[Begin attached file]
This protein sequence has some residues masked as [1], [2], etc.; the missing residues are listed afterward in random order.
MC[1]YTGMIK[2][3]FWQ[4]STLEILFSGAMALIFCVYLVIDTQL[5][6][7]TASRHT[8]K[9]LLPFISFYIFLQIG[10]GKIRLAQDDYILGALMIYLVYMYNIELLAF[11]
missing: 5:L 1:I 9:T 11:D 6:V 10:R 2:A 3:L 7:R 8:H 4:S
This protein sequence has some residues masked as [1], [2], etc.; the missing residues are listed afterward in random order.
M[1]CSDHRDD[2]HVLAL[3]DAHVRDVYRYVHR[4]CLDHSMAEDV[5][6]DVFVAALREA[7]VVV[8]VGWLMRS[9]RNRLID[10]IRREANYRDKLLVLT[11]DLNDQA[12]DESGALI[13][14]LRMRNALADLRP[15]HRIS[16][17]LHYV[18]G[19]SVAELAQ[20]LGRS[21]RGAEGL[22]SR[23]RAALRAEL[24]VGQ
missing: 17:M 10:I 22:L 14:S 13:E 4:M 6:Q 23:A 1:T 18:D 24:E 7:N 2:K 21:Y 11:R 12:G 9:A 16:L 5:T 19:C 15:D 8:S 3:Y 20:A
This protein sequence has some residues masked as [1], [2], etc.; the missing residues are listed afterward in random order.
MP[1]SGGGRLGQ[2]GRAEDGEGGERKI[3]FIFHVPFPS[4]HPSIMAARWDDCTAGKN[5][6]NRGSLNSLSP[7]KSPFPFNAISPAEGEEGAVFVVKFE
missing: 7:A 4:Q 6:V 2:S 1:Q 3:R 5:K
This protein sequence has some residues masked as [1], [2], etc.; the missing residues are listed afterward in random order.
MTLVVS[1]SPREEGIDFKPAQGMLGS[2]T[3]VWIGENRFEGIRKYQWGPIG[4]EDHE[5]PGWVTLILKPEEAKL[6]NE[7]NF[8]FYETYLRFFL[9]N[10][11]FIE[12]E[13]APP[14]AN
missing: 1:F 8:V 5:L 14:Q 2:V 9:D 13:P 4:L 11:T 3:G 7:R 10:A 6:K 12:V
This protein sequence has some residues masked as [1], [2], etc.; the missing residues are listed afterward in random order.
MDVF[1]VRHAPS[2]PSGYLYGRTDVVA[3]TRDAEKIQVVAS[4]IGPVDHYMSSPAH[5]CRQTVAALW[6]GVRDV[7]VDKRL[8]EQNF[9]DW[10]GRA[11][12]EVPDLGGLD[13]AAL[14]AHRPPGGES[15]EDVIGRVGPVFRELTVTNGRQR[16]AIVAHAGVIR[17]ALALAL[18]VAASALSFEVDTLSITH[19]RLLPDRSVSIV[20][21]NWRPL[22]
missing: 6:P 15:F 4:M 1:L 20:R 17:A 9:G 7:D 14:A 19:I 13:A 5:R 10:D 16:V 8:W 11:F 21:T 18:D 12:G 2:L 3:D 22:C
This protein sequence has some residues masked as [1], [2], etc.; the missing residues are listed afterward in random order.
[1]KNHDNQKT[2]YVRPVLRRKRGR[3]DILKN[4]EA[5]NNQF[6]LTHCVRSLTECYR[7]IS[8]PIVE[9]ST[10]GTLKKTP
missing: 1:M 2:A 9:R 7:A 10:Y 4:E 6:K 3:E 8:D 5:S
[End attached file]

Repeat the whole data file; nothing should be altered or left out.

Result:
This protein sequence has some residues masked as [1], [2], etc.; the missing residues are listed afterward in random order.
MC[1]YTGMIK[2][3]FWQ[4]STLEILFSGAMALIFCVYLVIDTQL[5][6][7]TASRHT[8]K[9]LLPFISFYIFLQIG[10]GKIRLAQDDYILGALMIYLVYMYNIELLAF[11]
missing: 5:L 1:I 9:T 11:D 6:V 10:R 2:A 3:L 7:R 8:H 4:S
This protein sequence has some residues masked as [1], [2], etc.; the missing residues are listed afterward in random order.
M[1]CSDHRDD[2]HVLAL[3]DAHVRDVYRYVHR[4]CLDHSMAEDV[5][6]DVFVAALREA[7]VVV[8]VGWLMRS[9]RNRLID[10]IRREANYRDKLLVLT[11]DLNDQA[12]DESGALI[13][14]LRMRNALADLRP[15]HRIS[16][17]LHYV[18]G[19]SVAELAQ[20]LGRS[21]RGAEGL[22]SR[23]RAALRAEL[24]VGQ
missing: 17:M 10:I 22:L 14:S 13:E 4:M 6:Q 23:A 1:T 18:D 24:E 7:N 2:K 21:Y 11:R 12:G 9:A 16:L 5:T 19:C 15:D 8:S 3:Y 20:A
This protein sequence has some residues masked as [1], [2], etc.; the missing residues are listed afterward in random order.
MP[1]SGGGRLGQ[2]GRAEDGEGGERKI[3]FIFHVPFPS[4]HPSIMAARWDDCTAGKN[5][6]NRGSLNSLSP[7]KSPFPFNAISPAEGEEGAVFVVKFE
missing: 7:A 4:Q 6:V 2:S 1:Q 3:R 5:K
This protein sequence has some residues masked as [1], [2], etc.; the missing residues are listed afterward in random order.
MTLVVS[1]SPREEGIDFKPAQGMLGS[2]T[3]VWIGENRFEGIRKYQWGPIG[4]EDHE[5]PGWVTLILKPEEAKL[6]NE[7]NF[8]FYETYLRFFL[9]N[10][11]FIE[12]E[13]APP[14]AN
missing: 1:F 8:V 5:L 14:Q 2:V 9:D 13:P 4:L 11:T 3:G 7:R 10:A 6:K 12:V
This protein sequence has some residues masked as [1], [2], etc.; the missing residues are listed afterward in random order.
MDVF[1]VRHAPS[2]PSGYLYGRTDVVA[3]TRDAEKIQVVAS[4]IGPVDHYMSSPAH[5]CRQTVAALW[6]GVRDV[7]VDKRL[8]EQNF[9]DW[10]GRA[11][12]EVPDLGGLD[13]AAL[14]AHRPPGGES[15]EDVIGRVGPVFRELTVTNGRQR[16]AIVAHAGVIR[17]ALALAL[18]VAASALSFEVDTLSITH[19]RLLPDRSVSIV[20][21]NWRPL[22]
missing: 6:P 15:F 4:M 1:L 20:R 17:A 9:G 7:D 14:A 19:I 13:A 5:R 10:D 16:V 8:W 11:F 21:T 18:D 12:G 2:L 3:D 22:C
This protein sequence has some residues masked as [1], [2], etc.; the missing residues are listed afterward in random order.
[1]KNHDNQKT[2]YVRPVLRRKRGR[3]DILKN[4]EA[5]NNQF[6]LTHCVRSLTECYR[7]IS[8]PIVE[9]ST[10]GTLKKTP
missing: 1:M 2:A 9:R 7:A 10:Y 4:E 6:K 3:E 8:D 5:S